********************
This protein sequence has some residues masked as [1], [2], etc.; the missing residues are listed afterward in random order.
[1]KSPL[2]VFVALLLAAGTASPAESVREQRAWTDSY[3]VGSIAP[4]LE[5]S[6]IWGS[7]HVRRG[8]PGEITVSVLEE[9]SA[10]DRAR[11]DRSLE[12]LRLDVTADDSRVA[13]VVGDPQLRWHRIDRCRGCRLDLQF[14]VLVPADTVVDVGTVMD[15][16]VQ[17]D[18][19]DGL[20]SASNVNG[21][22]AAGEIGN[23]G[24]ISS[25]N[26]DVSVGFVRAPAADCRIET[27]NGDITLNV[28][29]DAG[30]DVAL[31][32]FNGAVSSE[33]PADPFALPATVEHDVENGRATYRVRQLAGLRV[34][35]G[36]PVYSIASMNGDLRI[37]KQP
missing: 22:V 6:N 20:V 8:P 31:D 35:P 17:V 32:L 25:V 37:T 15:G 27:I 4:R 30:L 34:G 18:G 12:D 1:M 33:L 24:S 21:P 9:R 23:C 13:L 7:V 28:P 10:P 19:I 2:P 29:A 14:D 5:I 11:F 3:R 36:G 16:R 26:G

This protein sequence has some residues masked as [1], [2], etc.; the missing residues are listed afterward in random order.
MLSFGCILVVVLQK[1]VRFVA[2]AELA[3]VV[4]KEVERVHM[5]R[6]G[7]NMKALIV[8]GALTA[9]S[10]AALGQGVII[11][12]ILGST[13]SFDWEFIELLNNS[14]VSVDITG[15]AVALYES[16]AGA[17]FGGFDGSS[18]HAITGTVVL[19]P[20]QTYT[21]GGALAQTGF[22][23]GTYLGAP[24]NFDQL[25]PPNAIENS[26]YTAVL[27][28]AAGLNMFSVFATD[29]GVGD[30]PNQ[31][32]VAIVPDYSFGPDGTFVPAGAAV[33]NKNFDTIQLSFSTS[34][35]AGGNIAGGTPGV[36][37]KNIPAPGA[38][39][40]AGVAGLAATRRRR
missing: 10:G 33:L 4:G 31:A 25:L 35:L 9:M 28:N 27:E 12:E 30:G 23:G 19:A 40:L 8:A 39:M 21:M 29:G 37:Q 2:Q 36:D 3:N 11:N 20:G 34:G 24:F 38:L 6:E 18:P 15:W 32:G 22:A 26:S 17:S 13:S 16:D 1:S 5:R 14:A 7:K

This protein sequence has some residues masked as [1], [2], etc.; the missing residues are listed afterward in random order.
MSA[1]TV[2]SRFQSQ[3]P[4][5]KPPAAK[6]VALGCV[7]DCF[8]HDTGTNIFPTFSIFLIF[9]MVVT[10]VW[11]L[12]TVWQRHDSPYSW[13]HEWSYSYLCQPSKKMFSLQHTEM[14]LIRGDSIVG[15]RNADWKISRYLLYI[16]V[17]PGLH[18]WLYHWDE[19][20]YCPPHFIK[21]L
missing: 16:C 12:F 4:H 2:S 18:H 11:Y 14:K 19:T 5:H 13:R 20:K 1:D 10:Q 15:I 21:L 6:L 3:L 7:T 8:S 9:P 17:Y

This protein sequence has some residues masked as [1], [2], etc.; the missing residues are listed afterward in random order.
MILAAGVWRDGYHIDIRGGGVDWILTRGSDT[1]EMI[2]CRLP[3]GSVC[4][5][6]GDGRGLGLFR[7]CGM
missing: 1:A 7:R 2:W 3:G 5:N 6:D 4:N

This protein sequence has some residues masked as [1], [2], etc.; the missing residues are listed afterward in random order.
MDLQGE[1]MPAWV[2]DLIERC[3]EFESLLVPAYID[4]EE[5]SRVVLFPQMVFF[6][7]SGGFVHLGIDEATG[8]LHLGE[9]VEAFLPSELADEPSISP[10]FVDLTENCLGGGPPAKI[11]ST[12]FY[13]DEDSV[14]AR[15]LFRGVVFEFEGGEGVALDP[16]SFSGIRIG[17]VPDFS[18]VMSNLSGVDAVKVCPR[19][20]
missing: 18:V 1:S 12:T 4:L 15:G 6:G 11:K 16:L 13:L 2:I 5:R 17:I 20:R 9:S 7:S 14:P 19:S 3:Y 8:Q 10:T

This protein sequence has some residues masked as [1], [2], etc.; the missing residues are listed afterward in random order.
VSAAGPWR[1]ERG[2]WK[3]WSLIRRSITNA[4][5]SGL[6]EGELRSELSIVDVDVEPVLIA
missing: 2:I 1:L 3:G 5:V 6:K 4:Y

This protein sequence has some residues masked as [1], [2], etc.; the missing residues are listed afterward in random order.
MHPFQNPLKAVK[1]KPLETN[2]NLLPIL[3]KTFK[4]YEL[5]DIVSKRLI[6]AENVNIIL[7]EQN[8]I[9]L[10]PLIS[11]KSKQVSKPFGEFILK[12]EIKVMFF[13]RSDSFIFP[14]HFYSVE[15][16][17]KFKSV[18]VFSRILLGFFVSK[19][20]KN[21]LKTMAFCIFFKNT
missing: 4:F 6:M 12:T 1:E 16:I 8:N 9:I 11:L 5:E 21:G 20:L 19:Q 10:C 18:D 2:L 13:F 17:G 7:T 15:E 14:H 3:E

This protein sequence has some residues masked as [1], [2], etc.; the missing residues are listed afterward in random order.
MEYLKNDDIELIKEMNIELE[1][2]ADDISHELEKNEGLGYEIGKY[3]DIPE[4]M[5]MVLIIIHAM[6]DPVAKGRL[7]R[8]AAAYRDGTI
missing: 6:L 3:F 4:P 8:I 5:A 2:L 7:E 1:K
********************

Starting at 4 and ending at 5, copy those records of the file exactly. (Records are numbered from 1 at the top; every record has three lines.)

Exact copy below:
This protein sequence has some residues masked as [1], [2], etc.; the missing residues are listed afterward in random order.
MILAAGVWRDGYHIDIRGGGVDWILTRGSDT[1]EMI[2]CRLP[3]GSVC[4][5][6]GDGRGLGLFR[7]CGM
missing: 1:A 7:R 2:W 3:G 5:N 6:D 4:N

This protein sequence has some residues masked as [1], [2], etc.; the missing residues are listed afterward in random order.
MDLQGE[1]MPAWV[2]DLIERC[3]EFESLLVPAYID[4]EE[5]SRVVLFPQMVFF[6][7]SGGFVHLGIDEATG[8]LHLGE[9]VEAFLPSELADEPSISP[10]FVDLTENCLGGGPPAKI[11]ST[12]FY[13]DEDSV[14]AR[15]LFRGVVFEFEGGEGVALDP[16]SFSGIRIG[17]VPDFS[18]VMSNLSGVDAVKVCPR[19][20]
missing: 18:V 1:S 12:T 4:L 15:G 6:G 11:K 16:L 13:L 2:I 5:R 17:I 20:R 9:S 7:S 14:P 19:S 3:Y 8:Q 10:T